UPDATE: Do Tony Nominators & Voters Forget The Fall? Part II

Yesterday we proved (again) that there is a statistical advantage to opening your show in the spring should you want a Tony nomination, and a win.  And, in fact, over the last six years, that advantage has grown.

So why do these spring shows get a leg up on the fall?  And what can we do about it?

Well, first, it’s important to acknowledge that there is no “fault” here . . . no collusion.  No one is deliberately choosing shows from one season or another.  It just happens . . . and the reason it happens is the same reason that advertising and marketing work. Let me explain:

The first and most obvious reason as to why these shows are remembered most come nomination and voting time is that they were just seen by those nominators and those voters.  The experience, the performances, the designs, etc. are fresher in their minds, compared to the shows from months and months ago which may have blown them away at the time, but have since faded.  The old show tune says, “Time heals everything,” right?  That’s because time makes you forget.  And in some shows’ cases, that’s unfortunate, because I don’t believe the nominators or voters want to forget.  They just do.  And hey, I’m one of those voters too.  It happens!  It’s why when I see a show, no matter what the season, I keep notes and give it and the elements (performances, designs, etc.) a grade (A-, B+, C) so I can have an “in-the-moment” quantitative score to compare it to the others when I have to cast my vote.

The second and more specific reason as to why the shows in the spring get more awards love is that nominators and voters, just like consumers, respond to advertising.  Shows that open in the spring are in the peak of their advertising campaigns, which means nominators and voters are more likely to be served with more impressions for a spring show than a fall show . . . and that’s if the fall show is still open!  If the fall show has closed, well, shoot, is it any wonder that a spring show is more top of mind when the nominator or voter sits down to make those important choices?  Hours before that individual checks the box, they may have seen an email blast, a billboard, an article in the paper, a TV ad, the theater marquee itself, etc., etc.  And whether we know it or not, advertising, publicity, etc. does affect us.  It just happens.  That’s why all businesses do it.  But fall shows that are no longer around just can’t do it.  They are closed.  And since winning an award can’t affect the box office of a closed show, it doesn’t make sense to actually advertise the way movie companies do to try and win that Oscar (movies have DVDs, Netflix, extended runs, etc. which we just don’t have . . . yet).  (One of the reasons the Best Musical Tony Award is one of the few categories that are more evenly distributed between fall and spring shows is because those musicals are more likely than the plays and revivals to be around . . .  and to be advertising heavily.)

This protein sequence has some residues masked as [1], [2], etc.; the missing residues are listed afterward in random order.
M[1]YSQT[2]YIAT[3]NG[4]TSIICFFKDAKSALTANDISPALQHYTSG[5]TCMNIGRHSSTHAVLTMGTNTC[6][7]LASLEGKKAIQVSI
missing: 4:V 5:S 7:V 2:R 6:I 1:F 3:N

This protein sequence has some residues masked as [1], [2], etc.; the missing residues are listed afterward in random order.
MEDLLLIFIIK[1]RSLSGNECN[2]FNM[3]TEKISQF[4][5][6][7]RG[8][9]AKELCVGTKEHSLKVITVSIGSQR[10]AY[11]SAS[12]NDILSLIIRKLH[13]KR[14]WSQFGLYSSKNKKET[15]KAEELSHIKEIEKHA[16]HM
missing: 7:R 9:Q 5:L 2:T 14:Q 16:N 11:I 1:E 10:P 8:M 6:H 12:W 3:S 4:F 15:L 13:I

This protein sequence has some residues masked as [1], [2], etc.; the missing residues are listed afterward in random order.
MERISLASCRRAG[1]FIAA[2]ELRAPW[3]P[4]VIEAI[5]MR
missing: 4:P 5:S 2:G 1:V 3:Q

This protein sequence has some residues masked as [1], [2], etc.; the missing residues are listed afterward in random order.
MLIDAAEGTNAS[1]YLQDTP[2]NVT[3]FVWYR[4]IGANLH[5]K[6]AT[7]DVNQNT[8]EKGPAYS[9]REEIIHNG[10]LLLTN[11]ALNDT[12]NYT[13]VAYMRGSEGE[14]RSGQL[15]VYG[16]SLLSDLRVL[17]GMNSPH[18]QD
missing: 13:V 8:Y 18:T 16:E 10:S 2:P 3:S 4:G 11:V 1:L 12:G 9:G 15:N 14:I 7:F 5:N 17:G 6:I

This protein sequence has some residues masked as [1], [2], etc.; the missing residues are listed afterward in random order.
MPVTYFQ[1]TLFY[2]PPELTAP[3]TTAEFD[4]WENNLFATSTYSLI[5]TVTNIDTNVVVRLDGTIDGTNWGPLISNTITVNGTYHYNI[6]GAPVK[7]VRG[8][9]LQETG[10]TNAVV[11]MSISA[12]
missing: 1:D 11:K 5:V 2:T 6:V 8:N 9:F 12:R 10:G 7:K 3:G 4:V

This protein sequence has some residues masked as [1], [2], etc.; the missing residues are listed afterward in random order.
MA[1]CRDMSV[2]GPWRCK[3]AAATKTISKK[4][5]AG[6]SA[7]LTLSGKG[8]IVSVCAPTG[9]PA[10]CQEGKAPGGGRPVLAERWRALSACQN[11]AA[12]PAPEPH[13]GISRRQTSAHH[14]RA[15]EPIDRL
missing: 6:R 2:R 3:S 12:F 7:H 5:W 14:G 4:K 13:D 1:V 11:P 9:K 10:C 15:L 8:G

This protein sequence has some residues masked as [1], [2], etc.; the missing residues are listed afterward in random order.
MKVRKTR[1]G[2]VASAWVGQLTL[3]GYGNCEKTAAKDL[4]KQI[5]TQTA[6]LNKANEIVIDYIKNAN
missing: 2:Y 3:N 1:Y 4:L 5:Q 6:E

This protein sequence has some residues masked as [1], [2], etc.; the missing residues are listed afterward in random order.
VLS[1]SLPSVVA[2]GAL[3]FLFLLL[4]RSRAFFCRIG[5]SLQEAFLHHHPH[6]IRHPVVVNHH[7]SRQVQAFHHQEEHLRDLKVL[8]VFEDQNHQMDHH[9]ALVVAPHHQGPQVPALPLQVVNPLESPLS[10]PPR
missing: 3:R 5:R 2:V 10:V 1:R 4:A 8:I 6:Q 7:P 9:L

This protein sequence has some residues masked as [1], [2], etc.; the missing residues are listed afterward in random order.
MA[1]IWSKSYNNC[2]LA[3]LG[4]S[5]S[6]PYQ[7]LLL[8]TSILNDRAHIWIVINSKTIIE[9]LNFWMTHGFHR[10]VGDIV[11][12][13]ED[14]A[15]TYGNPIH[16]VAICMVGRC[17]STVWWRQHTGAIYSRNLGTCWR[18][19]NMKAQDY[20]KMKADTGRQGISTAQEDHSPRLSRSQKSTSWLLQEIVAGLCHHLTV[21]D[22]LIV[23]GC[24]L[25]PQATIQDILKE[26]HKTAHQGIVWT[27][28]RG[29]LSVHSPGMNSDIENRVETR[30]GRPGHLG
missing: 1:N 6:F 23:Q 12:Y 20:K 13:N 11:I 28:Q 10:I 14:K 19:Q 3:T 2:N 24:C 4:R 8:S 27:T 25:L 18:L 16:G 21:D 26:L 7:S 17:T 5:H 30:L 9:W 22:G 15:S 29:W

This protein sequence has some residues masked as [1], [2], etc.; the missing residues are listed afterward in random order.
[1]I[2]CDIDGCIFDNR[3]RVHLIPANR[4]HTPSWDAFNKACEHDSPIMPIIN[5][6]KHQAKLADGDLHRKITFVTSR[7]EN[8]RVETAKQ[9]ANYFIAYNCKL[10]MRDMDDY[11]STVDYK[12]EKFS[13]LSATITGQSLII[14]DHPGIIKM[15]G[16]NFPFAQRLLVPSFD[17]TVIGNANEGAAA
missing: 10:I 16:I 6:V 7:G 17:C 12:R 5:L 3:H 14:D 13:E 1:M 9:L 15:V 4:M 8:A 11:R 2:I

So while yesterday’s stats are certainly alarming, they are not surprising.

What can we do about it?

Well, the first and most obvious thing would be to try and open your show in the spring, right?  Unfortunately, Broadway Producers can’t program like TV networks, since theater availability is on a “take-it-or-leave-it” basis these days.  If a theater owner gives you a theater, you take it.  Or you get back at the end of the line, it seems.  So that’s not an option.

Yes, we could advertise like I discussed above, but for most shows, that just doesn’t make sense.

Yes, we can look to the League to help provide fall shows more opportunities to be in front of the voters at events like the Spring Road Conference, or in other promotions events (although this is also tricky, because closed shows mean that the Actors and creative teams are often in the wind).